William Hazlitt

William Hazlitt

English writer

Lived from: 1778-1830

Category: Writers (Contemporary)

Quotes: William Hazlitt

Quotes 1 till 15 of 151.

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  • William Hazlitt
    William Hazlitt
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    Cunning is the art of concealing our own defects, and discovering the weaknesses of others.
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    William Hazlitt
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    A grave blockhead should always go about with a lively one - they show one another off to the best advantage.
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    William Hazlitt
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    A hypocrite despises those whom he deceives, but has no respect for himself. He would make a dupe of himself too, if he could.
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    William Hazlitt
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    A nickname is the heaviest stone that the devil can throw at a man.

    Source: Round table

  • William Hazlitt
    William Hazlitt
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    A nickname is the heaviest stone that the devil can throw at a man. It is a bugbear to the imagination, and, though we do not believe in it, it still haunts our apprehensions.
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    William Hazlitt
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    A scholar is like a book written in a dead language. It is not every one that can read in it.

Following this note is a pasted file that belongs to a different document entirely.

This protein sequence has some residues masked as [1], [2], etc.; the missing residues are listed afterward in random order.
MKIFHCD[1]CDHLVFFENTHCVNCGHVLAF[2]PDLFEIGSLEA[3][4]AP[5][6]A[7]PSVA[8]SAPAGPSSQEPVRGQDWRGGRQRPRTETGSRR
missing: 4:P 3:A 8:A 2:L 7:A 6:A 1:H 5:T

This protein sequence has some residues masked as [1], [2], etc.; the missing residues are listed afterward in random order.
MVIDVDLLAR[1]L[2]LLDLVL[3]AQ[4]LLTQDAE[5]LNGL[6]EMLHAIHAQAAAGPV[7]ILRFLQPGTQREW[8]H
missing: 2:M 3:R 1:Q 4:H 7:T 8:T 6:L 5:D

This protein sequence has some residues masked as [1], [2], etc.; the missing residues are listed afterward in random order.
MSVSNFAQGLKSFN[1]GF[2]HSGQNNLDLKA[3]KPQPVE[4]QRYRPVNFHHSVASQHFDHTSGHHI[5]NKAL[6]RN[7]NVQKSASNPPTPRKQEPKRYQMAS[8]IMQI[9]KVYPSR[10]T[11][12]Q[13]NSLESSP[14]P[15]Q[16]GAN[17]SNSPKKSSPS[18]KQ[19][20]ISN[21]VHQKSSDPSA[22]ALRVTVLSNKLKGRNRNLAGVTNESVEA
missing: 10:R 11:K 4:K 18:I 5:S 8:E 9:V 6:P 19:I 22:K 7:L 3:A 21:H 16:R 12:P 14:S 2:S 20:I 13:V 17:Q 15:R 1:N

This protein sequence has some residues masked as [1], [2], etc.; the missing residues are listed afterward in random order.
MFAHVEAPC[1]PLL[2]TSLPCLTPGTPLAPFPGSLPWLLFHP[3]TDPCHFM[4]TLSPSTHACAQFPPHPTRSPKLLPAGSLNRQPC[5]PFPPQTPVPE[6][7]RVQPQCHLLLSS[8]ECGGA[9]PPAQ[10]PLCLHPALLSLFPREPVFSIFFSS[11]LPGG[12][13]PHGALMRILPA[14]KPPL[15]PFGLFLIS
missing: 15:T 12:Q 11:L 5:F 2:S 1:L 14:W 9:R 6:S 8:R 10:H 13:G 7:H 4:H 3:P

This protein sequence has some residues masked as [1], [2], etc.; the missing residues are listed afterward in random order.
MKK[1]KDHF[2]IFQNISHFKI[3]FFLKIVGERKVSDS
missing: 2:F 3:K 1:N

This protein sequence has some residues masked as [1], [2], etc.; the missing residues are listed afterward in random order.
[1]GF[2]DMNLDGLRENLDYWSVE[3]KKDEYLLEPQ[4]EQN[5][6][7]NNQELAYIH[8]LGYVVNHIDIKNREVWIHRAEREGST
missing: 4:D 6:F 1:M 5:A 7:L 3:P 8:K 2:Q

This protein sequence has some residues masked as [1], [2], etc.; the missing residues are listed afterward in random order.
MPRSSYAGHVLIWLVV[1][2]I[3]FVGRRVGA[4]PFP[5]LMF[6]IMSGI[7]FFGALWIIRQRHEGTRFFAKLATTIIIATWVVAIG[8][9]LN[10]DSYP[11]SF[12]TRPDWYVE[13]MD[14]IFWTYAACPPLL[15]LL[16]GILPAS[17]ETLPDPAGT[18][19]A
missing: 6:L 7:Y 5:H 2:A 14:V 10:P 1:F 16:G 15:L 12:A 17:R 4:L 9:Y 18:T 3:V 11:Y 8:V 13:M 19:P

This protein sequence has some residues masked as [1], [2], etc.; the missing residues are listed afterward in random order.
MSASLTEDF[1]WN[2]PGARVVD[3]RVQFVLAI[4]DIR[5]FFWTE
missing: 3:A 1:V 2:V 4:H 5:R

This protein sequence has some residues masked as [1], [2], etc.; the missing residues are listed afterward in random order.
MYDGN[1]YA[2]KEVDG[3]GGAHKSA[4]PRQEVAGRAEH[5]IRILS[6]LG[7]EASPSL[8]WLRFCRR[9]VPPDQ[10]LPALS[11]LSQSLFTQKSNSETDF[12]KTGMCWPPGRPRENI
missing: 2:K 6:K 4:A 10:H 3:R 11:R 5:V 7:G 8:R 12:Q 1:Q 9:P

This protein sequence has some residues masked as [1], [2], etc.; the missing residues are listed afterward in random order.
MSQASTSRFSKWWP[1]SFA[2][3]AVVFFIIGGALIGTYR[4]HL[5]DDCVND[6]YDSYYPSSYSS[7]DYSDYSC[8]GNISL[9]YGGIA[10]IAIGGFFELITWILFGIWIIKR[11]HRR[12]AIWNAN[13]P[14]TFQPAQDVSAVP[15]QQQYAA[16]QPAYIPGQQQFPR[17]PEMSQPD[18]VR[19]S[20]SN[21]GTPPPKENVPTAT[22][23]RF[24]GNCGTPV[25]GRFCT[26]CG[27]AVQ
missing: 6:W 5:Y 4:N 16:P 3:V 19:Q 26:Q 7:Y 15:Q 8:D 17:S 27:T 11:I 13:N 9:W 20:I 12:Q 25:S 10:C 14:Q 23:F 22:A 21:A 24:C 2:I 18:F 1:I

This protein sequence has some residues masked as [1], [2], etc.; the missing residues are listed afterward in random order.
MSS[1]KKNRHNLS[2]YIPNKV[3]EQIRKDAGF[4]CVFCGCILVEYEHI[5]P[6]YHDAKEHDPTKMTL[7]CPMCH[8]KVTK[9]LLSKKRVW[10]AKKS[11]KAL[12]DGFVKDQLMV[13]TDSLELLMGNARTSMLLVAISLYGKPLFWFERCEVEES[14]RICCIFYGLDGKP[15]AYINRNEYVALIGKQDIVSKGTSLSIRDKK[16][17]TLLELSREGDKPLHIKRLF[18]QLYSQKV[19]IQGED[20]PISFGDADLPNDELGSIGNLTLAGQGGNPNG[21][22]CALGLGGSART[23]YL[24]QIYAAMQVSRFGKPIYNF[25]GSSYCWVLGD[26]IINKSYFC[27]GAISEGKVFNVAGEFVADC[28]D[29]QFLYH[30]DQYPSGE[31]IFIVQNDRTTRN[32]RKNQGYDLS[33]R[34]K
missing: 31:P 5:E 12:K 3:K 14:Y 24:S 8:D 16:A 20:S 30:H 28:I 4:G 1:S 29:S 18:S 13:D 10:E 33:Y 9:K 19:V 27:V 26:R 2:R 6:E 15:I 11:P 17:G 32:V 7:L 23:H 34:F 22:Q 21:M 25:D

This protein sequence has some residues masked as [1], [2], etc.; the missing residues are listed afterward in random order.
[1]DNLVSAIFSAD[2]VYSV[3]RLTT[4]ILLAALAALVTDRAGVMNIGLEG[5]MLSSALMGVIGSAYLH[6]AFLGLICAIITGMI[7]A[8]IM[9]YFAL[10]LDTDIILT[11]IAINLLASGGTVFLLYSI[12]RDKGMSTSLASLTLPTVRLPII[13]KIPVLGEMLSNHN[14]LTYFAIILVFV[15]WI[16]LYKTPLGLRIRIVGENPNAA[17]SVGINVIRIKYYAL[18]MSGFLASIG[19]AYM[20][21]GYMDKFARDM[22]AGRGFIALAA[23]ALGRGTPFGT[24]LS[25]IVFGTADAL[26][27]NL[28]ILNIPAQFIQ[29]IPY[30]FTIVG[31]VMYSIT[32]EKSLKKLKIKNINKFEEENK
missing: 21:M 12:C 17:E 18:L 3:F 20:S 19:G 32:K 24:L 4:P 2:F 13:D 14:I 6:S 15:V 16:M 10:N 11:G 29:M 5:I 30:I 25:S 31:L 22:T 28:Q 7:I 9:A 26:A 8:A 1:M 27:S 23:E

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    William Hazlitt
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    A strong passion for any object will ensure success, for the desire of the end will point out the means.
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    William Hazlitt
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    A Whig is properly what is called a Trimmer - that is, a coward to both sides of the question, who dare not be a knave nor an honest man, but is a sort of whiffing, shuffling, cunning, silly, contemptible, unmeaning negation of the two.
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    William Hazlitt
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    An honest man speaks the truth, though it may give offence; a vain man, in order that it may.
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    William Hazlitt
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    Anyone who has passed through the regular gradations of a classical education, and is not made a fool by it, may consider himself as having had a very narrow escape.
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    William Hazlitt
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    As is our confidence, so is our capacity.
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    William Hazlitt
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    Belief is with them mechanical, voluntary: they believe what they are paid for - they swear to that which turns to account. Do you suppose, that after years spent in this manner, they have any feeling left answering to the difference between truth and falsehood?
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    William Hazlitt
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    Comedy naturally wears itself out - destroys the very food on which it lives; and by constantly and successfully exposing the follies and weaknesses of mankind to ridicule, in the end leaves itself nothing worth laughing at.
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    William Hazlitt
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    Defoe says that there were a hundred thousand country fellows in his time ready to fight to the death against popery, without knowing whether popery was a man or a horse.
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    William Hazlitt
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    Envy among other ingredients has a mixture of the love of justice in it. We are more angry at undeserved than at deserved good-fortune.
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